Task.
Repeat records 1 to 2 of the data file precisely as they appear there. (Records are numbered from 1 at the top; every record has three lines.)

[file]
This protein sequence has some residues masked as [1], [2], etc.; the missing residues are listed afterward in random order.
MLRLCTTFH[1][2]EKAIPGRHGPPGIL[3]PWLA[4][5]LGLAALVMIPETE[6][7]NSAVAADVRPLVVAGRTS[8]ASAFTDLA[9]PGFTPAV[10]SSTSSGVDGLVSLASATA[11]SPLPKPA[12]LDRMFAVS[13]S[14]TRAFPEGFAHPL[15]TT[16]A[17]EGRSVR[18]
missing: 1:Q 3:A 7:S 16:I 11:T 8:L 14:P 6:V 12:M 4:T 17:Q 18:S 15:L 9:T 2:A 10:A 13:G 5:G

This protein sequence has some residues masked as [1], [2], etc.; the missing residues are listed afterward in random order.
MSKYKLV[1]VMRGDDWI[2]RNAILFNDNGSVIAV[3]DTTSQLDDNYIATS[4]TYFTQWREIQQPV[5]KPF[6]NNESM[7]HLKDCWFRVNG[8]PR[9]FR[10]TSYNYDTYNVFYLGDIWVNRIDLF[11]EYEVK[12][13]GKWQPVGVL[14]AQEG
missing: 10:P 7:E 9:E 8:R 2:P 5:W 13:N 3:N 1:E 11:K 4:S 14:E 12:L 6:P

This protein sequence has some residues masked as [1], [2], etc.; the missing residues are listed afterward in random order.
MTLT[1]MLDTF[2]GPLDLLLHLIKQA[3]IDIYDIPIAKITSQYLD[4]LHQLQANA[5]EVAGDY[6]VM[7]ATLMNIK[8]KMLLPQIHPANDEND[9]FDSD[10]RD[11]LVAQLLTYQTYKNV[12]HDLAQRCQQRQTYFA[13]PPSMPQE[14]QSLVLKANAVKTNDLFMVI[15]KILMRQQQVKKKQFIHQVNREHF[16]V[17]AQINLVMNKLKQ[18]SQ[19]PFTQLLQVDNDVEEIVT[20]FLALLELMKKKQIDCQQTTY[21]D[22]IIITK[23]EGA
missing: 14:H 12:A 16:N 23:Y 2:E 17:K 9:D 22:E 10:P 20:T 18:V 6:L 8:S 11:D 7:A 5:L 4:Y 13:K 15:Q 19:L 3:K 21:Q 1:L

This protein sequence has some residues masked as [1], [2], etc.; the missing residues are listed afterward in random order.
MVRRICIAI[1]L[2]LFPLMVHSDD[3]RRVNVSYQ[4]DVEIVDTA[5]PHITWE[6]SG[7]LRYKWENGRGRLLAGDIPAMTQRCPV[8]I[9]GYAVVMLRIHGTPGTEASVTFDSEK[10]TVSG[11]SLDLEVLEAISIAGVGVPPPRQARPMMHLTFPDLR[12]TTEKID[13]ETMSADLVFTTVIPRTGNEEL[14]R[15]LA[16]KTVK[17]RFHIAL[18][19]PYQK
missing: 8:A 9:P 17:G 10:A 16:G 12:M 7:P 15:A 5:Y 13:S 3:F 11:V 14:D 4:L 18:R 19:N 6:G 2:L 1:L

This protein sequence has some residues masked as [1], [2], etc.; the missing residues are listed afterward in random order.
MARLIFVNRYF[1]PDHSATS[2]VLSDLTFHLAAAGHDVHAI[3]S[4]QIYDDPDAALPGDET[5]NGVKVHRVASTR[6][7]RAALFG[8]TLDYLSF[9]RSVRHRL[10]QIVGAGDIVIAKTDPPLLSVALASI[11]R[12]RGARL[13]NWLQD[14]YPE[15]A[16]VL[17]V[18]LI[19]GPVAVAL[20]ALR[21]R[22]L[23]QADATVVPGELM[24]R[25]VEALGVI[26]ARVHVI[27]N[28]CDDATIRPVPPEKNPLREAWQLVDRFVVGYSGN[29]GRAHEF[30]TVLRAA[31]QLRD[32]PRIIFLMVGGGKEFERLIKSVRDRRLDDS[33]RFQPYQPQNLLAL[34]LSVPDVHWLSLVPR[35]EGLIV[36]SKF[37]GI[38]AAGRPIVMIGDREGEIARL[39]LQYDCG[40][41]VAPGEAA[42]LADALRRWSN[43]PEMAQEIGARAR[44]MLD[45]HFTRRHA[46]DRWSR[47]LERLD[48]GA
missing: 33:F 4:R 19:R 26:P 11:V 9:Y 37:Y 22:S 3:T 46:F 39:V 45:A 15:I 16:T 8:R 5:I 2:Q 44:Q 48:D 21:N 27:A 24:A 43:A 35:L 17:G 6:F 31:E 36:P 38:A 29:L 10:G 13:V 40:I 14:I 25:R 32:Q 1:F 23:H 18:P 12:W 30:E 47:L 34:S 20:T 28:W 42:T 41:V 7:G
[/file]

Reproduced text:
This protein sequence has some residues masked as [1], [2], etc.; the missing residues are listed afterward in random order.
MLRLCTTFH[1][2]EKAIPGRHGPPGIL[3]PWLA[4][5]LGLAALVMIPETE[6][7]NSAVAADVRPLVVAGRTS[8]ASAFTDLA[9]PGFTPAV[10]SSTSSGVDGLVSLASATA[11]SPLPKPA[12]LDRMFAVS[13]S[14]TRAFPEGFAHPL[15]TT[16]A[17]EGRSVR[18]
missing: 1:Q 3:A 7:S 16:I 11:T 8:L 14:P 6:V 12:M 4:T 17:Q 18:S 15:L 9:T 2:A 10:A 13:G 5:G

This protein sequence has some residues masked as [1], [2], etc.; the missing residues are listed afterward in random order.
MSKYKLV[1]VMRGDDWI[2]RNAILFNDNGSVIAV[3]DTTSQLDDNYIATS[4]TYFTQWREIQQPV[5]KPF[6]NNESM[7]HLKDCWFRVNG[8]PR[9]FR[10]TSYNYDTYNVFYLGDIWVNRIDLF[11]EYEVK[12][13]GKWQPVGVL[14]AQEG
missing: 10:P 7:E 9:E 8:R 2:P 5:W 13:N 3:N 1:E 11:K 4:S 14:E 12:L 6:P